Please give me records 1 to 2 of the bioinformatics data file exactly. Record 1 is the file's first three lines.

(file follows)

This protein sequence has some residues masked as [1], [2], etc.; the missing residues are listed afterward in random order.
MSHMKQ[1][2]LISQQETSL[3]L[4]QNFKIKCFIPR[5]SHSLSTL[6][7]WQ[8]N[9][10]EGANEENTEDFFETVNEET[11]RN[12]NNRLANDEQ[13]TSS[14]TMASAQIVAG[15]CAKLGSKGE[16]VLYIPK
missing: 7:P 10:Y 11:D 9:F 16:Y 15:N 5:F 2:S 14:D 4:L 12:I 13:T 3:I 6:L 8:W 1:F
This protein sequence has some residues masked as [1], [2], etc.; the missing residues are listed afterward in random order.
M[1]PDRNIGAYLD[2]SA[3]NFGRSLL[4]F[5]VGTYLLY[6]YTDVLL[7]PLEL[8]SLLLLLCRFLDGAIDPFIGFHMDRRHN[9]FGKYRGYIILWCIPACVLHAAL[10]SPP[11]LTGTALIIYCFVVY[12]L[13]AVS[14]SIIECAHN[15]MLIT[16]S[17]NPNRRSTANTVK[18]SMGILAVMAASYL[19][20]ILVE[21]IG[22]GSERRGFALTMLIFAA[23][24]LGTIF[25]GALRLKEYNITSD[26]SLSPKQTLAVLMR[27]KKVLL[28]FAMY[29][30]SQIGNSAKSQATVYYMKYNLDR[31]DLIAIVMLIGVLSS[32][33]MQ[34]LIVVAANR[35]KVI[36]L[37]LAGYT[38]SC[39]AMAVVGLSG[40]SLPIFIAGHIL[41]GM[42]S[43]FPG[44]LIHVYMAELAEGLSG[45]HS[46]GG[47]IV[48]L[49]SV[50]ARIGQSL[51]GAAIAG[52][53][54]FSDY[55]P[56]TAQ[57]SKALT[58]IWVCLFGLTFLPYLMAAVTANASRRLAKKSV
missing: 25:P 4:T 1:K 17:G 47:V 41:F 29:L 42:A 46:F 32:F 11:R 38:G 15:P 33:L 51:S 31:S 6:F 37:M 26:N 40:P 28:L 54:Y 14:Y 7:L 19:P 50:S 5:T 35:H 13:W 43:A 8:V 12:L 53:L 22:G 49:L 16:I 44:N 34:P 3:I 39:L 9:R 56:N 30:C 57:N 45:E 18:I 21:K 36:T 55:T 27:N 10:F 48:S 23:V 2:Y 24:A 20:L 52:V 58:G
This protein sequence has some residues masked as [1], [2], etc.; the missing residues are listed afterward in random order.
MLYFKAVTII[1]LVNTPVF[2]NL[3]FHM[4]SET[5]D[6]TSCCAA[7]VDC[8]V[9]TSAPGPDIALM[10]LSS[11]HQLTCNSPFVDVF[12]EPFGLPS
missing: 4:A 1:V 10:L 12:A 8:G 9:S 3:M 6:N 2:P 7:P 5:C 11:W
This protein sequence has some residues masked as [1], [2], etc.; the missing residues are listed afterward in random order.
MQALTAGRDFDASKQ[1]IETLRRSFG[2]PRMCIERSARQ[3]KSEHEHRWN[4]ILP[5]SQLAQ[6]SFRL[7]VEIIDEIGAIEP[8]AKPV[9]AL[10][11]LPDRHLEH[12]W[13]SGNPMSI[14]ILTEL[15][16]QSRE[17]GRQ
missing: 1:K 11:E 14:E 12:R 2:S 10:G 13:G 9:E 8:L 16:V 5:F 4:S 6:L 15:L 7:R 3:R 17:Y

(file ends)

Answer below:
This protein sequence has some residues masked as [1], [2], etc.; the missing residues are listed afterward in random order.
MSHMKQ[1][2]LISQQETSL[3]L[4]QNFKIKCFIPR[5]SHSLSTL[6][7]WQ[8]N[9][10]EGANEENTEDFFETVNEET[11]RN[12]NNRLANDEQ[13]TSS[14]TMASAQIVAG[15]CAKLGSKGE[16]VLYIPK
missing: 7:P 10:Y 11:D 9:F 16:Y 15:N 5:F 2:S 14:D 4:L 12:I 13:T 3:I 6:L 8:W 1:F
This protein sequence has some residues masked as [1], [2], etc.; the missing residues are listed afterward in random order.
M[1]PDRNIGAYLD[2]SA[3]NFGRSLL[4]F[5]VGTYLLY[6]YTDVLL[7]PLEL[8]SLLLLLCRFLDGAIDPFIGFHMDRRHN[9]FGKYRGYIILWCIPACVLHAAL[10]SPP[11]LTGTALIIYCFVVY[12]L[13]AVS[14]SIIECAHN[15]MLIT[16]S[17]NPNRRSTANTVK[18]SMGILAVMAASYL[19][20]ILVE[21]IG[22]GSERRGFALTMLIFAA[23][24]LGTIF[25]GALRLKEYNITSD[26]SLSPKQTLAVLMR[27]KKVLL[28]FAMY[29][30]SQIGNSAKSQATVYYMKYNLDR[31]DLIAIVMLIGVLSS[32][33]MQ[34]LIVVAANR[35]KVI[36]L[37]LAGYT[38]SC[39]AMAVVGLSG[40]SLPIFIAGHIL[41]GM[42]S[43]FPG[44]LIHVYMAELAEGLSG[45]HS[46]GG[47]IV[48]L[49]SV[50]ARIGQSL[51]GAAIAG[52][53][54]FSDY[55]P[56]TAQ[57]SKALT[58]IWVCLFGLTFLPYLMAAVTANASRRLAKKSV
missing: 25:P 4:T 1:K 17:G 47:V 41:F 29:L 42:A 46:F 32:F 11:R 38:G 15:P 33:L 51:S 31:S 6:F 37:M 26:N 40:P 28:L 54:Y 14:Y 7:L 19:P 50:S 5:T 35:H 13:W 43:A 8:V 12:L 53:L 22:G 49:L 16:I 44:N 34:P 3:I 39:L 9:R 56:N 30:C 57:N 45:E 18:I 21:K 36:T 55:T 27:N 10:F 48:S 23:V 2:Y 24:A 20:L 52:V 58:G